Hot topics of conversation: what’s on greenkeepers’ minds in 2023?
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Inside Greenkeepers’ minds in 2023
The last year has seen the landscape change both figuratively and literally for greenkeepers and golf clubs. With challenges to be seen on all fronts from the economical to the ecological, what are the most pressing issues on greenkeepers’ minds?
By looking into the most popular search terms, speaking to our contacts in the industry and tracking social media engagement, we’ve been able to pull together the top five subjects generating the most conversation.
Greenkeepers and earthworms may have a love-hate relationship when it comes to their impact on the golf course. On the one hand, they can keep the grass in great condition for golfing - they’re vital to the natural ecosystem, modifying soil properties with their burrowing and breakdown of organic matter, and their tunnels aid the prevention of soil compaction by allowing water and oxygen down into the soil providing precious nutrients for grassroots.
On the other hand, they create casts; small mounds of deposited soil-rich faecal matter on the fine turf that disrupts the playability, aesthetics and maintenance of playing surfaces which can be irritating for greenkeepers and golfers.
But this is not a new situation, so why is it now? In the past 20 years the problems of worm casts have become more widespread because the residues of old, highly persistent chemicals such as chlordane and lead arsenate which are now banned in greenkeeping are finally dissipating from soils and no longer performing cast suppression as they once would have.
When it comes to controlling earthworm activity, it's about finding the balance between finding a solution to reduce casting while not eliminating the earthworms and their benefits to the soil structure altogether.
One of the cultural controls greenkeepers can put into place is removing the surface litter and grass clippings from the turf that worms feed on. The removal of these will discourage surface-feeding worms and reduce the population of the casting species.
Alternatively, greenkeepers can reduce casting by creating a less hospitable habitat for the worms to live in by adding acidifying fertilisers and abrasive angular sands through sand topdressing.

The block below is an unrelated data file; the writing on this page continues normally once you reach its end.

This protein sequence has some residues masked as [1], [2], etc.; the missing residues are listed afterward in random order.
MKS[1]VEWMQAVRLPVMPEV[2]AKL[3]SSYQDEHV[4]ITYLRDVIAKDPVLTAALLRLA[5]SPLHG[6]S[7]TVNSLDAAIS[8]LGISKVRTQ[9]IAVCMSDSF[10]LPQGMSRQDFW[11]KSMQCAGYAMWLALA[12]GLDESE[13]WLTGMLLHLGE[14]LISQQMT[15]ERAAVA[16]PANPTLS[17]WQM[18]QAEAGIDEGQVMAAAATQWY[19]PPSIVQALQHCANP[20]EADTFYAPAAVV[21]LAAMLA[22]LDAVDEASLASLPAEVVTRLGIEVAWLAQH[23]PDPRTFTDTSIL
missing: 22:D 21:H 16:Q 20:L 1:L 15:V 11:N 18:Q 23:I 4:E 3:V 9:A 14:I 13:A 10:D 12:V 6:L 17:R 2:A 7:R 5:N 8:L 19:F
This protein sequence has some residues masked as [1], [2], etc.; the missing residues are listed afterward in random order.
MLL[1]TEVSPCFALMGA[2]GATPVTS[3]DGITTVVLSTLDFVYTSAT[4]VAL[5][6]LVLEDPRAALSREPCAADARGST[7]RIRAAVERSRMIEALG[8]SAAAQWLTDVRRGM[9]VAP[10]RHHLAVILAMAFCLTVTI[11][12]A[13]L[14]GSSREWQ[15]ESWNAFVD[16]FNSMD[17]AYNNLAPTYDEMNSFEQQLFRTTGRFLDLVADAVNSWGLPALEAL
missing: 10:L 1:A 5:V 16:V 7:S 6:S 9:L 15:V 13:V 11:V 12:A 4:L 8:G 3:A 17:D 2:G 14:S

The good thing about this earthworm control method is that it doesn't eliminate the worms altogether, it just drives them deeper into the soil profile, reducing casts on the surface and promoting a smooth putting surface without losing the benefits of worm activity.
The tiniest of pests can cause the most devastation. That’s exactly the situation that occurred in 2020, when perfect weather conditions combined with the removal of the chemicals keeping pests at bay which allowed leatherjacket and chafer grub populations to flourish. These pests and the predators that hunt them caused carnage across many golf courses in the UK.
Both insects feed on the roots of the grass plant as they emerge from aeration holes, leatherjackets on greens and chafer bugs on fairways and roughs, meaning the turf can’t take up nutrients, causing it to weaken over time and leaving it susceptible to weather damage. They also attract birds and badgers that pay no mind to digging up pristine fine turf to reach their next meal.
The topic of conversation is could this happen again in 2023?
The drought of summer 2022 proved to be a double-edged sword when it came to leatherjacket populations as the dry ground reduced adult crane fly populations and their larvae in unirrigated areas such as fairways (though it should be noted that drought conditions have done very little to limit chafer populations).
The drought however also impacted the overall health of the turf, meaning it's perhaps less hardy and able to stand up against sustained leatherjacket and chafer bug damage.
Challenges may arise when the pest larvae population increases to a level that it overpowers the turf. The UK's colder than usual spring means that greens may not have had the necessary opportunity to outgrow feeding larvae.
In past years greenkeepers have gone to great lengths and expended much labour in an effort to limit the damage caused by leatherjackets, such as covering greens with tarpaulin sheets.
The lower leatherjacket populations this year means there is likely an easier solution. If the issue is weaker greens not being able to withstand even lower pest numbers, then the answer is a robust maintenance plan to keep greens as healthy as possible to limit damage.
A sturdy irrigation system to support turf during the drier months, with spraying systems that are able to reach targeted areas of the course, as well as well-timed aeration and mowing for optimum growth are all key.